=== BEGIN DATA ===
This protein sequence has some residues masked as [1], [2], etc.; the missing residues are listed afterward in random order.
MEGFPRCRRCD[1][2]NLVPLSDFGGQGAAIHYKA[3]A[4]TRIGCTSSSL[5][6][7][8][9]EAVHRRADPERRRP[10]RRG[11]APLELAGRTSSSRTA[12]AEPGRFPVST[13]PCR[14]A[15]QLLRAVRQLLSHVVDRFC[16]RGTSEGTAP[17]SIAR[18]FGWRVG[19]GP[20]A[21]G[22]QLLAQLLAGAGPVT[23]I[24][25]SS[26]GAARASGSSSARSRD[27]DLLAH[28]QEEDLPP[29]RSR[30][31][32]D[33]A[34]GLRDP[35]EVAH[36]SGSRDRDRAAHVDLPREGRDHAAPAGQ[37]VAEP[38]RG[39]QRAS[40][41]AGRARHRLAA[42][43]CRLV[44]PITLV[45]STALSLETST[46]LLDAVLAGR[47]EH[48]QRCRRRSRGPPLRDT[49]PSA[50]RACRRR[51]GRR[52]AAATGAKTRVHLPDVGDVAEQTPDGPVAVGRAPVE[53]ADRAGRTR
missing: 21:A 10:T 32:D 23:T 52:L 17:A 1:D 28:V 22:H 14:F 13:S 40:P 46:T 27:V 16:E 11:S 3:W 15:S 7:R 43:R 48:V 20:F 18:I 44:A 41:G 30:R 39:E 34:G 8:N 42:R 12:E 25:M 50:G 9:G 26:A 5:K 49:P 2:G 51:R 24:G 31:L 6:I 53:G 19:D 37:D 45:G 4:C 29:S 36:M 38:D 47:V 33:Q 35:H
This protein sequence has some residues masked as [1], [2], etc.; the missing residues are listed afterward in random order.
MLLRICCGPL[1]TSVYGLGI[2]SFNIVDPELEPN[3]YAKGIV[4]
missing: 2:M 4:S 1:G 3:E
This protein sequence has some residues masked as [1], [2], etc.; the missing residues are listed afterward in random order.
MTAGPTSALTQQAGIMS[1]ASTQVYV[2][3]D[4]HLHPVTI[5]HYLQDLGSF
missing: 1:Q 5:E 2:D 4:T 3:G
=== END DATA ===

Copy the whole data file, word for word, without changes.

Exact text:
This protein sequence has some residues masked as [1], [2], etc.; the missing residues are listed afterward in random order.
MEGFPRCRRCD[1][2]NLVPLSDFGGQGAAIHYKA[3]A[4]TRIGCTSSSL[5][6][7][8][9]EAVHRRADPERRRP[10]RRG[11]APLELAGRTSSSRTA[12]AEPGRFPVST[13]PCR[14]A[15]QLLRAVRQLLSHVVDRFC[16]RGTSEGTAP[17]SIAR[18]FGWRVG[19]GP[20]A[21]G[22]QLLAQLLAGAGPVT[23]I[24][25]SS[26]GAARASGSSSARSRD[27]DLLAH[28]QEEDLPP[29]RSR[30][31][32]D[33]A[34]GLRDP[35]EVAH[36]SGSRDRDRAAHVDLPREGRDHAAPAGQ[37]VAEP[38]RG[39]QRAS[40][41]AGRARHRLAA[42][43]CRLV[44]PITLV[45]STALSLETST[46]LLDAVLAGR[47]EH[48]QRCRRRSRGPPLRDT[49]PSA[50]RACRRR[51]GRR[52]AAATGAKTRVHLPDVGDVAEQTPDGPVAVGRAPVE[53]ADRAGRTR
missing: 21:A 10:T 32:D 23:T 52:L 17:A 1:D 28:V 22:H 14:F 13:S 40:P 46:T 27:V 16:E 11:S 3:W 15:S 7:R 43:R 48:V 20:F 18:I 44:A 41:G 30:R 39:E 34:G 8:N 42:R 12:E 25:M 50:G 9:G 26:A 5:K 49:P 2:G 51:R 24:G 31:L 6:I 53:G 19:D 37:D 45:G 4:C 29:S 36:M 38:D 47:V 33:Q 35:H
This protein sequence has some residues masked as [1], [2], etc.; the missing residues are listed afterward in random order.
MLLRICCGPL[1]TSVYGLGI[2]SFNIVDPELEPN[3]YAKGIV[4]
missing: 2:M 4:S 1:G 3:E
This protein sequence has some residues masked as [1], [2], etc.; the missing residues are listed afterward in random order.
MTAGPTSALTQQAGIMS[1]ASTQVYV[2][3]D[4]HLHPVTI[5]HYLQDLGSF
missing: 1:Q 5:E 2:D 4:T 3:G